Gov. Fallin: Work remains to be done after challenging session

Gov. Fallin: Work remains to be done after challenging session

By Governor Mary Fallin
Special to Guthrie News Page

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With a nearly $900 million budget gap, this session was indeed one of the most challenging. Keep in mind, it comes on the heels of having to deal with a $1.3 billion budget gap last year – the largest budget hole in state history.

It hasn’t been easy dealing with these ongoing significant budget challenges we face. It is definitely not an ideal budget. But we did prevent draconian cuts to critical services and kept government from shutting down.

Despite challenging circumstances, we were able to fund core mission services such as education, health and human services, and public safety.

Unfortunately, we missed an opportunity to reform our budget process – to address structural imbalances in the budget, fix problematic tax policies, and access more recurring and stable revenue.  All topics I have repeatedly warned about; topics that do not go away just because we wish they would.

It’s also disappointing the budget didn’t include a teacher pay raise, but there were some members who refused to vote on a number of revenue ideas that would have helped pay for a teacher pay raise. It was hard to get a budget done, forcing legislative leaders to rely on passing measures that produced revenue that required only 51 percent approval instead of the 75 percent majority required for tax increases.

About $500 million of one-time funds were used in this budget, which means we’re going to start out the next year with a shortfall of that amount. As a result, it will be another difficult year – plus add in that it’s an election year and we know it will be nearly impossible to pass revenue measures.

So there is much work still to do to fix these structural issues that undermine our budget year after year. It is why I have emphasized smart reforms in areas from government accountability and efficiency to criminal justice – an ongoing top priority for me as many of my bills were held up in the Legislature this year.

I am disheartened we didn’t get more of the criminal justice bills passed into law. A lot of people worked very hard on these recommendations. We can do better in dealing with nonviolent offenders who have mental health conditions or who are addicted to drugs or alcohol by pursuing appropriate treatment, rather than felony prosecution and long-term incarceration. Oklahoma has the second-highest imprisonment rate in the country. By 2018, we will have the highest incarceration rate in the country.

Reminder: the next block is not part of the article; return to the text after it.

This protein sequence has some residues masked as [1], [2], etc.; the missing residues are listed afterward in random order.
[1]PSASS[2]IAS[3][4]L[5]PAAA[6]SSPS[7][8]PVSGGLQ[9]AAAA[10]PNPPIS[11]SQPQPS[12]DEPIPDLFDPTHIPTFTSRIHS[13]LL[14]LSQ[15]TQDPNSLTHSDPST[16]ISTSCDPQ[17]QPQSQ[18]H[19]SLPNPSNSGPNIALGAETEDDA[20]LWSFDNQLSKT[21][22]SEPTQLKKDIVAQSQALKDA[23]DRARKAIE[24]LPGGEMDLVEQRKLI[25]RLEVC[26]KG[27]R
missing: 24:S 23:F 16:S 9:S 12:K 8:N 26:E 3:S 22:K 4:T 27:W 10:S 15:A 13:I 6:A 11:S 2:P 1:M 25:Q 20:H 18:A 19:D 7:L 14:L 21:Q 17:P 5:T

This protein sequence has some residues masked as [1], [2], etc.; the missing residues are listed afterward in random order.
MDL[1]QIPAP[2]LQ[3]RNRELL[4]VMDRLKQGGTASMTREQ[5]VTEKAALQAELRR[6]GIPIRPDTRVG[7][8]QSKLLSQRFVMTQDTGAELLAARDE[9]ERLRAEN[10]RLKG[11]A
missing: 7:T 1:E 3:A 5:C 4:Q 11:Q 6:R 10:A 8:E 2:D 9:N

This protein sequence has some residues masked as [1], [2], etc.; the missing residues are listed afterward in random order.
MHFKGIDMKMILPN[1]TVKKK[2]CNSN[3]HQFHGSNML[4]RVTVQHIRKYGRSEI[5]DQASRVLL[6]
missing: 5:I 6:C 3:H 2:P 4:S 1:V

One of the bills that was held up this session was House Bill 2281. It included important sentencing changes to low-level property crimes, and would have had a particularly important impact on our female prison population. Without jeopardizing public safety, with these bills, we could have implemented smart, data-driven solutions to safely and prudently fix our criminal justice system. I will continue to work with lawmakers on this important topic, which I have strongly advocated during the past three legislative sessions.

On a bright note, lawmakers approved a fix for REAL ID compliance, reduced the revenue bleeding for overly general wind tax credits, and passed an oil and gas long lateral bill, which will encourage more production and return more revenue. I also signed into law a new task force to develop recommendations for a better way to administer our school funding formula and school districts.

A major accomplishment was the negotiated deal to bring an Amazon distribution center to Oklahoma City, thus allowing the state to collect new sales tax revenue from Amazon purchases.

Looking ahead to next session, I know that if we work together, we can invest in Oklahoma and make it the best state in this nation. It can be a place where hard-working individuals and ambitious businesses cannot just survive – but thrive.

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